Alix Sharkey of the London Evening Standard talked to Dzongsar Khyentse Rinpoche about his film The Cup, showing throughout the world.
(Reproduced by kind permission of the Evening Standard.)
He is regarded as the incarnation of one of the greatest Buddhist saints. He rises daily at 4 a.m. to begin five hours of prayer and meditation. He studied philosophy from the age of nine until he was 23 and was personally tutored by the Dalai Lama.
Yet he has a flat in Notting Hill Gate, travels the world virtually non-stop, wears Armani shirts (maroon of course), and his award-winning directorial debut, The Cup, the first full-length Tibetan language film, is all about the link between religion, tradition and football.
Fortunately for the press, Khyentse Norbu – or to give him his full title, His Eminence Dzongsar Jamyang Khyentse Rinpoche – wears his learning lightly, preferring to pose questions about football (“What about Kevin Keegan, is he any good?”) rather than discuss his own rigorous Buddhist training. Yet it was the gap between this formal education and the aspirations of his fellow students that inspired him to write and direct The Cup.
The story of a football-crazy young monk’s determination to watch the 1998 World Cup Final and the disruption this causes to the serene life of the monastery, Norbu’s delightful drama was selected for the critics’ fortnight at Cannes, has won prizes at festivals in Australia and Canada, and recently screened at the Sundance Film Festival in the US.
The Cup centers on 14-year-old Orgyen who idolizes Brazilian striker Ronaldo but wants France to win because, he says, “France always sticks up for Tibet.” After the monastic discipline master catches Orgyen and his pals sneaking out to watch one of the semifinals on TV in the village, they are put on extra kitchen duties for a month and all seems lost. Instead, they plead to have the game broadcast live in the monastery. The dilemma facing the elderly master and the discipline abbot, says Norbu, reflects the problem facing the Tibetan Buddhist tradition as a whole – how to maintain discipline in a rapidly changing world, and uphold ancient religious traditions in a refugee culture.
“The Cup is 95% based on a true story,” says the Bhutanese director, whose smile suggests a curious mix of serenity and mischief. “The characters in the film were actual monks in the college of Buddhist philosophy.”
With perfect symmetry, all the leading roles in The Cup were played by real-life monks and reincarnate lamas, while shooting took place in Chokling Monastery in the Himalayan foothills. Despite the fact that most of the cast had never seen a movie camera and that much of the dialogue was improvised, most scenes required only three takes – a tribute, he says, to the powers of concentration that the monastic cast brought to their work.
However, the 37-year-old Norbu admits, he also played on his religious status to “tyrannize” the cast and get the performances he wanted. So could he work as freely with Western actors who weren’t so worried about displeasing him?
I think so, he says, with another inscrutable smile. “In all my Buddhist training and my experience, I have become quite a good manipulator. So as long as my actors have ego, I can always manipulate them. If they don’t have an ego, then I have a problem!”
Norbu was first dazzled by movies as a 19-year-old, waiting for a delayed train in India, when he caught a glimpse of a Bollywood epic on TV. His love of cinema grew through an appreciation of Ozu, Tarkovsky and Satyajit Ray, who remain his favorite directors. After a brief directing course in New York, he worked as consultant on Bertolucci’s The Little Buddha, where he met and befriended Jeremy Thomas, executive producer of The Cup.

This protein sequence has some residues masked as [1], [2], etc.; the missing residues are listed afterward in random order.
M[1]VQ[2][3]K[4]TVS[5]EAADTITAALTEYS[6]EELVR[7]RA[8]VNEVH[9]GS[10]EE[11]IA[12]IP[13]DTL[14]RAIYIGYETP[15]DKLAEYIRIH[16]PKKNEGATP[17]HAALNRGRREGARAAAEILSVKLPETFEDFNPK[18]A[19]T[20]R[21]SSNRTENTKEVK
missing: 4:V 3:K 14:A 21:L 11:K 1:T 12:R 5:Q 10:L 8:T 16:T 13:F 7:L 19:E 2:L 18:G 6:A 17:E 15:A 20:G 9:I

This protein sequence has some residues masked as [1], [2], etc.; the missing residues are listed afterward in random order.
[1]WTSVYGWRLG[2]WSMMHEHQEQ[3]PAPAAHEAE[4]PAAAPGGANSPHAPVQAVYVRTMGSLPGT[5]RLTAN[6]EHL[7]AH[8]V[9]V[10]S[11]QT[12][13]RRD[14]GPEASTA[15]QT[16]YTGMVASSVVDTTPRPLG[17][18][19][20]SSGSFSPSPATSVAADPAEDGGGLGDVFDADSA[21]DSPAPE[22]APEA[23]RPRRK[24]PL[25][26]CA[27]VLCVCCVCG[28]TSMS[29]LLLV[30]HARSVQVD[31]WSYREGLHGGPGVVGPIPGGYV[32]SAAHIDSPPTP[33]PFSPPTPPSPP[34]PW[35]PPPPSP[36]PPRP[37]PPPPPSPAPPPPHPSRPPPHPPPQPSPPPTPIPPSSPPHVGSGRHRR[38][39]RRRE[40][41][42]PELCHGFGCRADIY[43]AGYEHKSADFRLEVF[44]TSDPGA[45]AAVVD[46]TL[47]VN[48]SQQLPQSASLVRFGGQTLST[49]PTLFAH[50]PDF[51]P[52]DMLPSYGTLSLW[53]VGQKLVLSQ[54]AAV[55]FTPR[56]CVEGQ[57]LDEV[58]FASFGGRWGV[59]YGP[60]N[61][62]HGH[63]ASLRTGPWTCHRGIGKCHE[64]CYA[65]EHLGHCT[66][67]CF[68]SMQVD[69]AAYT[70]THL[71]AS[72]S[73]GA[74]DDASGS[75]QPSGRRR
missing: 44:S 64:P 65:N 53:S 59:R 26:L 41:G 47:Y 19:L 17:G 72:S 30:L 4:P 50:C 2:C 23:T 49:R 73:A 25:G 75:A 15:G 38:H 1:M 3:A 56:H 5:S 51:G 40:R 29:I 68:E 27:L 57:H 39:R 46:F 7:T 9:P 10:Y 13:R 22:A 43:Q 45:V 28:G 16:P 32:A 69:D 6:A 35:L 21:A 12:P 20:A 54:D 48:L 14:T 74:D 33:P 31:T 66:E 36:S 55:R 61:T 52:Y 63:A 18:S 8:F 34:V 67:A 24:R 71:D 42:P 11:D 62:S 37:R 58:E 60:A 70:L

But why did someone so rooted in a text-based tradition, as Tibetan Buddhism is, decide to move into film? Why not write a book? “Maybe one reason is both my father and grandfather are considered great poets and I’m sort of expected to be a poet, too. The whole world moves because of expectations, no? So I guess I like to write poetry but using a different language, namely film. One of my dreams at the moment is to make a film based on haiku. But I didn’t think I will find a producer willing to throw his money into the ocean.”
Despite his penchant for poetic, character-based films, Norbu says that Natural Born Killers is one of his favorite movies because of its “realism.” Could he see himself making a film that involved sex, violence or drug-taking? He won’t rule out anything, he says, providing the result did not violate the fundamental Buddhist view.
“You see, the purpose of Buddhism is to make people understand reality, the ultimate reality. In order to do that, you can employ all kinds of methods: meditation, film, art, music.” Perhaps, surprisingly, his problem isn’t with the depiction of violence or sex per se, he says, but with Hollywood’s use of them to manipulate audiences and reinforce its own world view.
“Say you have a house, and you want to look inside it. There are many different ways you can look: through the window, through the door, through the keyhole and so on. But right now, Hollywood is so strong that we’re all forced to look at things the same way.” Finally, what qualities would this reincarnate scholar-saint regard as the most important for a filmmaker?
“Ah, well,” he says, flashing that wicked grin, “you see I’m brainwashed by the Buddhists, so I can only give you a Buddhist answer. I think a filmmaker has a huge responsibility and so they should have all the qualities that fit the Buddhist description of a perfect being – omniscient, omnipotent, compassionate, kind, patient, tolerant, all of that. Of course, you can’t have all that but even if you have a little bit – even if you pretend to have a little bit – I think that would help.Tags: dzongsar khyentse rinpoche, movies